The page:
Friday, 12 August 2016


I noticed a lot of things in Switzerland that were not in Australia, America, or even northern Europe. One of them was the mountains. Australia's highest mountain is a mere hill compared to even the lowest mountain in Switzerland. Even the Rockies are no comparison to the mighty Swiss Alps.

However, the mountains were not what struck me most about the country. What struck me most was its culture.

The culture of an area is its identity. If someplace has a very old, established culture, it becomes instantly recognizable if you happen to be there. Australia was never properly populated before the Industrial Revolution, so its culture was mostly stolen from other continents; in Europe, however, country and even regional borders are obvious.

Let's take Italy and Switzerland - the two countries I visited this July. These two places, although neighbors, are shockingly different. One has been neutral for the past hundred and fifty years; the other has been heavily involved in both world wars. One has had a long history of organized crime; the other is one of the safest countries in the world. One makes great cheese; the other makes even better pizza. When I visited Italy on a day trip, the border between the two countries was obvious. It was marked on a pass by two massive stone eagles (a memorial of some battle victory in the Napoleonic Wars). To the north, there was a valley and beyond that, icy snowcapped mountains. In the valley there was a town with a visible church. The town seemed to have no center; it was stretched out across the valley floor. To the south, in Italy, the mountains tapered off abruptly and gave way to rolling hills, all sparsely covered with houses and lakes.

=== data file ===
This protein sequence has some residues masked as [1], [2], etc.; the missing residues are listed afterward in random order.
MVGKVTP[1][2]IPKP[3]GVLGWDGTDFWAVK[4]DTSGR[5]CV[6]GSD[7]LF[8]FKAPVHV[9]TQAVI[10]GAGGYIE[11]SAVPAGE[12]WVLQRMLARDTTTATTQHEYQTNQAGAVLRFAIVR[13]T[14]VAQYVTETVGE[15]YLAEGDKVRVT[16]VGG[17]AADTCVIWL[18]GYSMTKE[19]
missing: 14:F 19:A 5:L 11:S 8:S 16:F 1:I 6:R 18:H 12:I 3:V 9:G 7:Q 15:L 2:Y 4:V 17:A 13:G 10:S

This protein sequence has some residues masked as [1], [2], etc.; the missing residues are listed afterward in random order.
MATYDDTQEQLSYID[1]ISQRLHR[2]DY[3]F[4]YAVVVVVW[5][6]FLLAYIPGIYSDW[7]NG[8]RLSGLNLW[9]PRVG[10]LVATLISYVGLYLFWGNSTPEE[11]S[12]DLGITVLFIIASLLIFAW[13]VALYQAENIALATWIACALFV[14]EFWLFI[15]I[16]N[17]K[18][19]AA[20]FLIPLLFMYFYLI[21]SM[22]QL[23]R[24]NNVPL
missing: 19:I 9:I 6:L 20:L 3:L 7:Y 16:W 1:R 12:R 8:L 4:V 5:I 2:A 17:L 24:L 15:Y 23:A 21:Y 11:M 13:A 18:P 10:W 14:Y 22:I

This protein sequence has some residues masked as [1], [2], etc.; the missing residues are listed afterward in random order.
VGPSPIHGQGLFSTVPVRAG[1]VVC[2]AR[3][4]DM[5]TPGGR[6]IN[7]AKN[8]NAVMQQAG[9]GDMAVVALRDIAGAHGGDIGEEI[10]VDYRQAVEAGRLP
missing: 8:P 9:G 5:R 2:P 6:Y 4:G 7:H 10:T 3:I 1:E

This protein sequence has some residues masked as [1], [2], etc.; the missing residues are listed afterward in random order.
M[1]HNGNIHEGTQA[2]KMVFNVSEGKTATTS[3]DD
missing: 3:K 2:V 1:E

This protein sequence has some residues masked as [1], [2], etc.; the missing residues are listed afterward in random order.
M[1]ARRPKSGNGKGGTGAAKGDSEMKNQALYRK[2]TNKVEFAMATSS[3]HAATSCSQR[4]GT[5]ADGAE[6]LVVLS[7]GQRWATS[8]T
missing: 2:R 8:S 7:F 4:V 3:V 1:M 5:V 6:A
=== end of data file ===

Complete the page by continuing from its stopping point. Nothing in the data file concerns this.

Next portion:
Cultures are interesting in the way that they carry on even when the geography that shapes them does not. For example, in Switzerland, there are two geographic regions: the Swiss Alps and the Rhineland. In the Swiss Alps, where Switzerland was first created, there is almost no flat land at all, except for that thin ribbon of farmland at the floor of each valley. As a result, all towns have only one road of any importance and the shops are spread out over hundreds of metres, sometimes kilometres. Curiously enough, when Switzerland grew to encompass the Rhineland, the system carried on. Look at a map of any city established under Swiss rule and you will see a distinct linear pattern.

My favorite thing about Swiss culture is the architecture. Architecture varies greatly all over the world. Even if a region has none of its own food, town layout or traditions, it will have its own architecture. Swiss houses and hotels have strange roofs for a place with a lot of snow; they have almost vertical outer sides and very flat tops, like boxes. Not all of them do of course; it's different in every single valley, just like the food and many other things are. And that's what I like most about Swiss culture: its variation.

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